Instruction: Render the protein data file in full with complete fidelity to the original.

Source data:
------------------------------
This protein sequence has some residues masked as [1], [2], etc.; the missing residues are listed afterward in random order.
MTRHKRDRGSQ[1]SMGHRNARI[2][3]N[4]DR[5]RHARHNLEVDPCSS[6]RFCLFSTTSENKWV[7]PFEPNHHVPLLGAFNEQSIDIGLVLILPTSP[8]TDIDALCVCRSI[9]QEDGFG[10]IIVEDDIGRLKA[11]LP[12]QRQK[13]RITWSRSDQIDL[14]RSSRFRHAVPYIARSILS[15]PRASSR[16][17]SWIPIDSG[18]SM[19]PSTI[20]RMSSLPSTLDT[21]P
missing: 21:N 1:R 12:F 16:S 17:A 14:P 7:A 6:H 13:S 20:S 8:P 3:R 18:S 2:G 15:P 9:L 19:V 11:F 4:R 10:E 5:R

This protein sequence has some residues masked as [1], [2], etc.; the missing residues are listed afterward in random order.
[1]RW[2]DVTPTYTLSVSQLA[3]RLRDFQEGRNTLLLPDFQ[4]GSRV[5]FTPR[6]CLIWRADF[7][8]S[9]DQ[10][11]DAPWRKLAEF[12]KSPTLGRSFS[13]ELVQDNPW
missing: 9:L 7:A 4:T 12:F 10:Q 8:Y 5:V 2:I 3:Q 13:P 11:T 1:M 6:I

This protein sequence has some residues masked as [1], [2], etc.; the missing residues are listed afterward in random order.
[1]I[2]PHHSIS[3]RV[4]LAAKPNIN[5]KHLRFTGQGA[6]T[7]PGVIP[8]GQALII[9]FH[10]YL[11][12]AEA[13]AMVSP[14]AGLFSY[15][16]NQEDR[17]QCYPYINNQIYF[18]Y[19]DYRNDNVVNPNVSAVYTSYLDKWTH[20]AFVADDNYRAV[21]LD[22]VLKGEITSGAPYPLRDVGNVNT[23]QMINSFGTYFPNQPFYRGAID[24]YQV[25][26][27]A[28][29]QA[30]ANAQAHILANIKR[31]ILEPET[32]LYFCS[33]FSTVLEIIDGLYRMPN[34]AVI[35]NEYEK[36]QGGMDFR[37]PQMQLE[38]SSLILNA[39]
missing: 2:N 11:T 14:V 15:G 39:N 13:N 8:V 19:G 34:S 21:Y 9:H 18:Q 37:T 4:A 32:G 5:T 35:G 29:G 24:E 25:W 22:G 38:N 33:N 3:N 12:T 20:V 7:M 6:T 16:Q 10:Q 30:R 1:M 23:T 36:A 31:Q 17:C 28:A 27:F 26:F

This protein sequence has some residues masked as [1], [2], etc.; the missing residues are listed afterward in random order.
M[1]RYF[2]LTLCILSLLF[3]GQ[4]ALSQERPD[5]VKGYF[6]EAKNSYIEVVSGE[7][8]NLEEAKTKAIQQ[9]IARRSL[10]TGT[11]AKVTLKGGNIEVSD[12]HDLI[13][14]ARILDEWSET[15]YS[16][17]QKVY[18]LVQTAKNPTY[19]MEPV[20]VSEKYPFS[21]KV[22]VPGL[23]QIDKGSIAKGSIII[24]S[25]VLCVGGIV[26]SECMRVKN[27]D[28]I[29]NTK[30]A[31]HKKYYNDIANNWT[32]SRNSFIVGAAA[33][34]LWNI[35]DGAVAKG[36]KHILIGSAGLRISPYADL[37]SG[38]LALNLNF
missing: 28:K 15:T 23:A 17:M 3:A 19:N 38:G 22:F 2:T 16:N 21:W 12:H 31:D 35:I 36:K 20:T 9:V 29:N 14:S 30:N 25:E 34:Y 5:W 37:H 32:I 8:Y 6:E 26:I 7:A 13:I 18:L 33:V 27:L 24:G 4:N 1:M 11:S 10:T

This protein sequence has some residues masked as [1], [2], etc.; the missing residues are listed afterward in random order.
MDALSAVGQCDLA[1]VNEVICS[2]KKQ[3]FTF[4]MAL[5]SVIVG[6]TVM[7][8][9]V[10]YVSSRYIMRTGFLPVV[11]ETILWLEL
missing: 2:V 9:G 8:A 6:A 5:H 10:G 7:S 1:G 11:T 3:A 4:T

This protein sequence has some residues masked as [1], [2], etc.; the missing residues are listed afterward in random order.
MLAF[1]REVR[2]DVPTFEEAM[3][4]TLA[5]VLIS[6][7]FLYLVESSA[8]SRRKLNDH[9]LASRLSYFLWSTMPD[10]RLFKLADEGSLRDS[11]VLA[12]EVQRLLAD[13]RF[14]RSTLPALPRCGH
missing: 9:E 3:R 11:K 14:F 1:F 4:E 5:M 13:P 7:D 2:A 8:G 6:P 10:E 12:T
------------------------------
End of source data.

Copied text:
This protein sequence has some residues masked as [1], [2], etc.; the missing residues are listed afterward in random order.
MTRHKRDRGSQ[1]SMGHRNARI[2][3]N[4]DR[5]RHARHNLEVDPCSS[6]RFCLFSTTSENKWV[7]PFEPNHHVPLLGAFNEQSIDIGLVLILPTSP[8]TDIDALCVCRSI[9]QEDGFG[10]IIVEDDIGRLKA[11]LP[12]QRQK[13]RITWSRSDQIDL[14]RSSRFRHAVPYIARSILS[15]PRASSR[16][17]SWIPIDSG[18]SM[19]PSTI[20]RMSSLPSTLDT[21]P
missing: 21:N 1:R 12:F 16:S 17:A 14:P 7:A 6:H 13:S 20:S 8:P 3:R 18:S 2:G 15:P 9:L 19:V 11:F 4:R 10:E 5:R

This protein sequence has some residues masked as [1], [2], etc.; the missing residues are listed afterward in random order.
[1]RW[2]DVTPTYTLSVSQLA[3]RLRDFQEGRNTLLLPDFQ[4]GSRV[5]FTPR[6]CLIWRADF[7][8]S[9]DQ[10][11]DAPWRKLAEF[12]KSPTLGRSFS[13]ELVQDNPW
missing: 9:L 7:A 4:T 12:F 10:Q 8:Y 5:V 2:I 3:Q 13:P 11:T 1:M 6:I

This protein sequence has some residues masked as [1], [2], etc.; the missing residues are listed afterward in random order.
[1]I[2]PHHSIS[3]RV[4]LAAKPNIN[5]KHLRFTGQGA[6]T[7]PGVIP[8]GQALII[9]FH[10]YL[11][12]AEA[13]AMVSP[14]AGLFSY[15][16]NQEDR[17]QCYPYINNQIYF[18]Y[19]DYRNDNVVNPNVSAVYTSYLDKWTH[20]AFVADDNYRAV[21]LD[22]VLKGEITSGAPYPLRDVGNVNT[23]QMINSFGTYFPNQPFYRGAID[24]YQV[25][26][27]A[28][29]QA[30]ANAQAHILANIKR[31]ILEPET[32]LYFCS[33]FSTVLEIIDGLYRMPN[34]AVI[35]NEYEK[36]QGGMDFR[37]PQMQLE[38]SSLILNA[39]
missing: 2:N 11:T 14:V 15:G 39:N 13:N 8:V 19:G 34:S 21:Y 9:H 18:Q 37:T 4:A 32:G 5:T 35:G 29:G 24:E 25:W 22:G 38:N 33:N 3:N 12:T 20:V 7:M 6:T 16:Q 10:Q 30:R 1:M 23:T 36:A 31:Q 17:C 28:A 27:F 26:F

This protein sequence has some residues masked as [1], [2], etc.; the missing residues are listed afterward in random order.
M[1]RYF[2]LTLCILSLLF[3]GQ[4]ALSQERPD[5]VKGYF[6]EAKNSYIEVVSGE[7][8]NLEEAKTKAIQQ[9]IARRSL[10]TGT[11]AKVTLKGGNIEVSD[12]HDLI[13][14]ARILDEWSET[15]YS[16][17]QKVY[18]LVQTAKNPTY[19]MEPV[20]VSEKYPFS[21]KV[22]VPGL[23]QIDKGSIAKGSIII[24]S[25]VLCVGGIV[26]SECMRVKN[27]D[28]I[29]NTK[30]A[31]HKKYYNDIANNWT[32]SRNSFIVGAAA[33][34]LWNI[35]DGAVAKG[36]KHILIGSAGLRISPYADL[37]SG[38]LALNLNF
missing: 28:K 15:T 23:A 17:M 3:A 19:N 38:G 22:F 2:T 16:N 21:W 12:H 31:D 35:I 36:K 20:T 9:V 29:N 14:S 30:N 25:E 34:Y 5:W 37:H 32:I 8:Y 6:E 26:I 7:A 13:I 18:L 33:V 27:L 24:G 4:N 1:M 11:S 10:T

This protein sequence has some residues masked as [1], [2], etc.; the missing residues are listed afterward in random order.
MDALSAVGQCDLA[1]VNEVICS[2]KKQ[3]FTF[4]MAL[5]SVIVG[6]TVM[7][8][9]V[10]YVSSRYIMRTGFLPVV[11]ETILWLEL
missing: 2:V 9:G 8:A 6:A 5:H 10:G 7:S 1:G 11:T 3:A 4:T

This protein sequence has some residues masked as [1], [2], etc.; the missing residues are listed afterward in random order.
MLAF[1]REVR[2]DVPTFEEAM[3][4]TLA[5]VLIS[6][7]FLYLVESSA[8]SRRKLNDH[9]LASRLSYFLWSTMPD[10]RLFKLADEGSLRDS[11]VLA[12]EVQRLLAD[13]RF[14]RSTLPALPRCGH
missing: 9:E 3:R 11:K 14:F 1:F 4:E 5:M 13:P 7:D 2:A 8:G 6:P 10:E 12:T